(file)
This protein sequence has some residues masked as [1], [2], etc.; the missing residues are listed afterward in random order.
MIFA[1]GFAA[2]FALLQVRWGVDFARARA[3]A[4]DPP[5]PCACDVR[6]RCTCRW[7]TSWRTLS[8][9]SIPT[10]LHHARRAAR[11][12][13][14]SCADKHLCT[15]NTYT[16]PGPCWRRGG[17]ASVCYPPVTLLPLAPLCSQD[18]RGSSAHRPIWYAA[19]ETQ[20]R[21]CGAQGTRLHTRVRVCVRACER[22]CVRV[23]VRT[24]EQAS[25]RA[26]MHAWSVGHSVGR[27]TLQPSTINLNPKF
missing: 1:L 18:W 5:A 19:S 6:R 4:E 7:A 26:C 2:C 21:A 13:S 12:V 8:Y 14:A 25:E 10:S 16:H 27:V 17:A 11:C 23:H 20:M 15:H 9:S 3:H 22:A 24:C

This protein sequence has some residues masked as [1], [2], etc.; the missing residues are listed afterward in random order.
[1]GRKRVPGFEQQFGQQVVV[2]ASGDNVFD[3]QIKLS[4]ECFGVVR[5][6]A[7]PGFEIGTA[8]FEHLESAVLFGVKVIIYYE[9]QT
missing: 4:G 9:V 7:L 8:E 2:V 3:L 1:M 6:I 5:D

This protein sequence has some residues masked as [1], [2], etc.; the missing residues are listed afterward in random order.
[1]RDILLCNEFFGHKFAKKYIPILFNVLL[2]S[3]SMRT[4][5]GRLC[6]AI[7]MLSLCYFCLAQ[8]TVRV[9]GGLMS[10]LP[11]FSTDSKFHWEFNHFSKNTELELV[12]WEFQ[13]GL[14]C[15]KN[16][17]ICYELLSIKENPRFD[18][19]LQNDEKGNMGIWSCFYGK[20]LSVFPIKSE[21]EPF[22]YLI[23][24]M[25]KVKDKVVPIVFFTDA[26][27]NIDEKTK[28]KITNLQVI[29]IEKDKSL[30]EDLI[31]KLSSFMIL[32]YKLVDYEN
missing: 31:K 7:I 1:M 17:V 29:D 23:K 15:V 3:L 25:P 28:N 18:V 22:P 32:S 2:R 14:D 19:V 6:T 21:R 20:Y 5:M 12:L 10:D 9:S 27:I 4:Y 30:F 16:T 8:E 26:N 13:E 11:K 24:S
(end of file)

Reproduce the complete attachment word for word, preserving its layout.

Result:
This protein sequence has some residues masked as [1], [2], etc.; the missing residues are listed afterward in random order.
MIFA[1]GFAA[2]FALLQVRWGVDFARARA[3]A[4]DPP[5]PCACDVR[6]RCTCRW[7]TSWRTLS[8][9]SIPT[10]LHHARRAAR[11][12][13][14]SCADKHLCT[15]NTYT[16]PGPCWRRGG[17]ASVCYPPVTLLPLAPLCSQD[18]RGSSAHRPIWYAA[19]ETQ[20]R[21]CGAQGTRLHTRVRVCVRACER[22]CVRV[23]VRT[24]EQAS[25]RA[26]MHAWSVGHSVGR[27]TLQPSTINLNPKF
missing: 1:L 18:W 5:A 19:S 6:R 4:E 7:A 26:C 2:C 21:A 13:S 12:V 8:Y 14:A 25:E 10:S 16:H 27:V 17:A 11:C 23:H 20:M 15:H 9:S 3:H 22:A 24:C

This protein sequence has some residues masked as [1], [2], etc.; the missing residues are listed afterward in random order.
[1]GRKRVPGFEQQFGQQVVV[2]ASGDNVFD[3]QIKLS[4]ECFGVVR[5][6]A[7]PGFEIGTA[8]FEHLESAVLFGVKVIIYYE[9]QT
missing: 4:G 9:V 7:L 8:E 2:V 3:L 1:M 6:I 5:D

This protein sequence has some residues masked as [1], [2], etc.; the missing residues are listed afterward in random order.
[1]RDILLCNEFFGHKFAKKYIPILFNVLL[2]S[3]SMRT[4][5]GRLC[6]AI[7]MLSLCYFCLAQ[8]TVRV[9]GGLMS[10]LP[11]FSTDSKFHWEFNHFSKNTELELV[12]WEFQ[13]GL[14]C[15]KN[16][17]ICYELLSIKENPRFD[18][19]LQNDEKGNMGIWSCFYGK[20]LSVFPIKSE[21]EPF[22]YLI[23][24]M[25]KVKDKVVPIVFFTDA[26][27]NIDEKTK[28]KITNLQVI[29]IEKDKSL[30]EDLI[31]KLSSFMIL[32]YKLVDYEN
missing: 31:K 7:I 1:M 17:V 29:D 23:K 15:V 3:L 25:P 28:N 18:V 22:P 32:S 2:R 14:D 19:V 6:T 21:R 20:Y 5:M 12:L 10:D 9:S 27:I 4:Y 30:F 16:T 8:E 26:N 13:E 11:K 24:S